5.3" Asteroceras Ammonite With Promicroceras - Collector Piece

This is an outstanding Lyme Regis ammonite specimen that came out of an old collection. There is a beautiful, 5.3" wide, agate replaced Asteroceras obtusum nicely presented on a thick piece of limestone along with a smaller Promicroceras planicosta ammonite. The coloration and sutures on the ammonite are gorgeous. The base of the rock has been cut flat so that it displays nicely on a hard surface without the need for a display stand.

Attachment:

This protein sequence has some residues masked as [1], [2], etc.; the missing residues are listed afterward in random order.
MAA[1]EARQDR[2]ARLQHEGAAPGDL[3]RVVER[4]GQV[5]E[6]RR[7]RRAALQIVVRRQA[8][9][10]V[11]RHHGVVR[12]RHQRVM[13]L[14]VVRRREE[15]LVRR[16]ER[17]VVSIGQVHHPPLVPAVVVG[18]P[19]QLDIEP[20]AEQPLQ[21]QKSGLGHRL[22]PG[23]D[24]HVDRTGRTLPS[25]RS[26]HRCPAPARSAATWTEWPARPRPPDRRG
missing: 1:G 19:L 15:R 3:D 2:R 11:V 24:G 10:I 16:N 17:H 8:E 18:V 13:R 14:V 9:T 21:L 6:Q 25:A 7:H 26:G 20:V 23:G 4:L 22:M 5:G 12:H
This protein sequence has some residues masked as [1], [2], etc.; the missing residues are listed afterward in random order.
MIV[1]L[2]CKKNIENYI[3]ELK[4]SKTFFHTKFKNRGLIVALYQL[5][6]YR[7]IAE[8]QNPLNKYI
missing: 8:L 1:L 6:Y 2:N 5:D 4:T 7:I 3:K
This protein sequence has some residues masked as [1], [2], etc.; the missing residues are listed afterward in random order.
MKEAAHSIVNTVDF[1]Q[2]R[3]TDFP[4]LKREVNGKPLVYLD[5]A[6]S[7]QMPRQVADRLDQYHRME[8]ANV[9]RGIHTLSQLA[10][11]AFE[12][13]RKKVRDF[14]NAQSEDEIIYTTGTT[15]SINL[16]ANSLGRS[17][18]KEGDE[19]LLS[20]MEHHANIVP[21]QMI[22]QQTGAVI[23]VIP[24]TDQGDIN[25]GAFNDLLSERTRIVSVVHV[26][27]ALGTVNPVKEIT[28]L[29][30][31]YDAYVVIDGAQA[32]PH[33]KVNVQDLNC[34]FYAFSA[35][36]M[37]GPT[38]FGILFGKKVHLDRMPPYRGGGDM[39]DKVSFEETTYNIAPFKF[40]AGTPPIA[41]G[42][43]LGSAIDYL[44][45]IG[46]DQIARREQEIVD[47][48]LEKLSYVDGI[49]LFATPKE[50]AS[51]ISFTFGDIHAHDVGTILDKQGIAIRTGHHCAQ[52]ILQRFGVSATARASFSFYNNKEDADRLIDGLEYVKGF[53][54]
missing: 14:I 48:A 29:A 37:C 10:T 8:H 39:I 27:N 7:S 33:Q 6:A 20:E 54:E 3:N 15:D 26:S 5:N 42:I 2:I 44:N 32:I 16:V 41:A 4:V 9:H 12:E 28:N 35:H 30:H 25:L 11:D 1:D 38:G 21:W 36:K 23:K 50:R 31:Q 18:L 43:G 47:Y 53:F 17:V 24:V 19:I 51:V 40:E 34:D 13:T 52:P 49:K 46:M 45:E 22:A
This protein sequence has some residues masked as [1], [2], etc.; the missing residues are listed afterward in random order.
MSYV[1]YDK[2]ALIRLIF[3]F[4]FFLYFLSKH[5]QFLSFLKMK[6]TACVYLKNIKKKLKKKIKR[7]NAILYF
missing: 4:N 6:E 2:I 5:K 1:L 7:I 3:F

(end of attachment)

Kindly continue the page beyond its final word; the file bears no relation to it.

Ammonites were predatory mollusks that resembled a squid with a shell. These cephalopods had eyes, tentacles, and spiral shells. They are more closely related to a living octopus, though the shells resemble that of a nautilus. Ammonites appeared in the fossil record about 240 million years ago and they barely survived several major extinction events. The last lineages disappeared 65 million years ago at the end of the Cretaceous.

Asteroceras obtusum & Promicroceras planicosta
Charmouth, Lyme Regis, Dorset, England
Upper Inferior Oolite
Ammonites 5.3" & 1.15", Rock 12x6.8"
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